In a recent update, the American College of Obstetricians and Gynecologists released a revised opinion to propose a new paradigm for postpartum care. The new recommendation replaced the former model where the first postpartum visit takes place six weeks after birth. The new advice suggests women should have their first encounter with their OB/GYN within three weeks after delivery and care should be followed up as long as needed but particularly focused on the 12 weeks following delivery, thus dubbing this comprehensive care as the “fourth trimester.”
The initial weeks after delivery can be a whirlwind of confusion. Hormones, sleep deprivation, change in routine and more – those demands contribute to a variety of physical, social and psychological changes. At the same time the weeks following birth are a critical period for a woman and her new infant, setting the foundation for long-term health and healthy relationships. The new recommendations help to provide touch-points so obstetric care providers can assess how a mom is navigating the new challenges of motherhood and help tailor support to each woman’s and child’s unique needs.
In the weeks following pregnancy, many mothers feel unlike themselves and find it hard to determine what is contributing to their emotional distress and the severity of the experience. Conventional wisdom states that a mother’s postpartum depression is largely triggered by hormone fluctuations. Interestingly, men can also be at risk for postpartum depression. And, postpartum in men may also be caused by a man’s shift in hormones even though they were not pregnant and did not give birth. In fact, as many as 1 in 4 fathers become depressed after the birth of a child, half of all men with depressed partners are likely to be depressed, and depression among men increases 68% during the first five years of the baby’s life.
If you are concerned that you or your partner could be suffering from a postpartum mental health issue like depression or anxiety, it is imperative to talk about it to your doctor at a follow up appointment. The new recommendations for earlier and more frequent follow up care help the doctor track changes in mood or anxiety. While women often have a broader social network to talk about issues and problems, men may often keep feelings to themselves. Sharing your feelings does not mean you are complaining or burdening your spouse or other supports. In fact, it means you are acknowledging a problem and taking steps to fix it.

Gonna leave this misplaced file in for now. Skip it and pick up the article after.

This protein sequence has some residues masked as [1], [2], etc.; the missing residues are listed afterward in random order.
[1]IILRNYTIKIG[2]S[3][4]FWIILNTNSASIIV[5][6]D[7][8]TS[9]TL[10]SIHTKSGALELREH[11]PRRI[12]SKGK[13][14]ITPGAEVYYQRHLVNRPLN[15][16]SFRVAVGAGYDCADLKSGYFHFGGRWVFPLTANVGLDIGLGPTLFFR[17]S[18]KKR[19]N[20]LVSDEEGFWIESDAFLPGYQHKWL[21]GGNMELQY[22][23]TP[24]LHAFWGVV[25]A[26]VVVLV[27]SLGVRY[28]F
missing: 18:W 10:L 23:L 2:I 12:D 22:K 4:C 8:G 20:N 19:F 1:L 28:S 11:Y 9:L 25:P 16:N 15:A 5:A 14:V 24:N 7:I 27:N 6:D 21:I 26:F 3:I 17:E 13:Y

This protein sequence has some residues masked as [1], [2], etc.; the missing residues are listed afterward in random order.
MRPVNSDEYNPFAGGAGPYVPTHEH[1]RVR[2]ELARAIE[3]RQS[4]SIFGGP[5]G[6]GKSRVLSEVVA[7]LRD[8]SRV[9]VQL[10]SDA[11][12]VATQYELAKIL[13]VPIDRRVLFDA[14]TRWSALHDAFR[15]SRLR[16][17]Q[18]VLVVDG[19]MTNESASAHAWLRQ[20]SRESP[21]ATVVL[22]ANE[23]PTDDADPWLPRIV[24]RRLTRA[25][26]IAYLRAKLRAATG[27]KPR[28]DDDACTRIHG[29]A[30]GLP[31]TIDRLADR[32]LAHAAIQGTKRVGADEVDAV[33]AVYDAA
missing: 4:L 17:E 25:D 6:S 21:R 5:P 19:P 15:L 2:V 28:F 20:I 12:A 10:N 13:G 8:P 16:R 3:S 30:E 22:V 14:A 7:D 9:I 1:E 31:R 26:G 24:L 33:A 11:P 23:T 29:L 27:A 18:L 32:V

Here are some other solutions to help reduce the risk of worsening mental health conditions after a child is born:
- Take Care of Yourself
- Both mom and dads can value from carving out time individually and together. Exercise, eating well, journaling, yoga, napping—anything that reduces stress should have a spot on each parent’s to-do list. Plus, while you are getting rejuvenated, you give your child the opportunity to connect and attach to other special caregivers like the other parent or grandparents.
- Set Boundaries and Expectations
- Another form of self-care is setting boundaries with others and internally with yourself. If you are tired from too many visitors, too much advice or some other inconvenience, get comfortable saying “Thank you, but no thank you.” Asserting boundaries for yourself and others will help you to take care of yourself and your child.
- Be Flexible
- Before you have a child you many have preconceived expectations and fantasies of what you want your life to be like with a baby. You may say things like “I will definitely breast feed” or “I definitely will not co-sleep” or “I will get back to working out in two weeks.” The truth is, when babies come into your life, some of our most rigid thoughts need adjusting. Some parents feel like failures if their perceived post-baby life does not work out as planned. Each parent and baby needs time to work out what works specifically in their household. Allow your baby to be a part of the unique process of becoming a member of your family instead of trying to crunch yourself, your partner, and your baby into some unattainable goals.
- Be Open to Speaking to Others
- Use your doctor and/or your baby’s doctors as an opportunity to talk about how you are doing and what questions you have.
- Find new parent groups or reach out to friends, family or other supportive parents to get advice (while maintaining flexible expectations and boundaries, since what works for one family may not be the same for yours).
- Consider counseling or medication. Professional help like talk therapy, antidepressants or anti-anxiety medication may be helpful, per your doctor’s recommendation, especially in the first few months following a new baby.
More About the Author:
Carrie Krawiec, LMFT of the Birmingham Maple Clinic is licensed and trained to provide individual, couple, and family therapy. Areas of interest include a variety of relationship issues including adult family conflict, family conflicts between parents and teens, relationship and marriage counseling, co-parenting following divorce, step-parenting, peer relationships, emotional regulation, anxiety, and depression. Specific training in Parent Management Training-Oregon (PMT-O Specialist); a behavior management technique for parents to utilize with children to prevent and reduce behavior issues in children age 7 to 17.
- American College of Obstetricians and Gynecologists. “ACOG Redesigns Postpartum Care.” https://m.acog.org/About-ACOG/News-Room/News-Releases/2018/ACOG-Redesigns-Postpartum-Care. April 23, 2018.
- Postpartum Men. “Helping Men Beat The Baby Blues And Overcome Depression.” http://postpartummen.com.
- Rosen, Margery. Parents. “Sad Dads: Science Says Men Suffer from Postpartum Depression, Too.” https://www.parents.com/parenting/dads/sad-dads/
*Photos courtesy of Birmingham Maple Clinic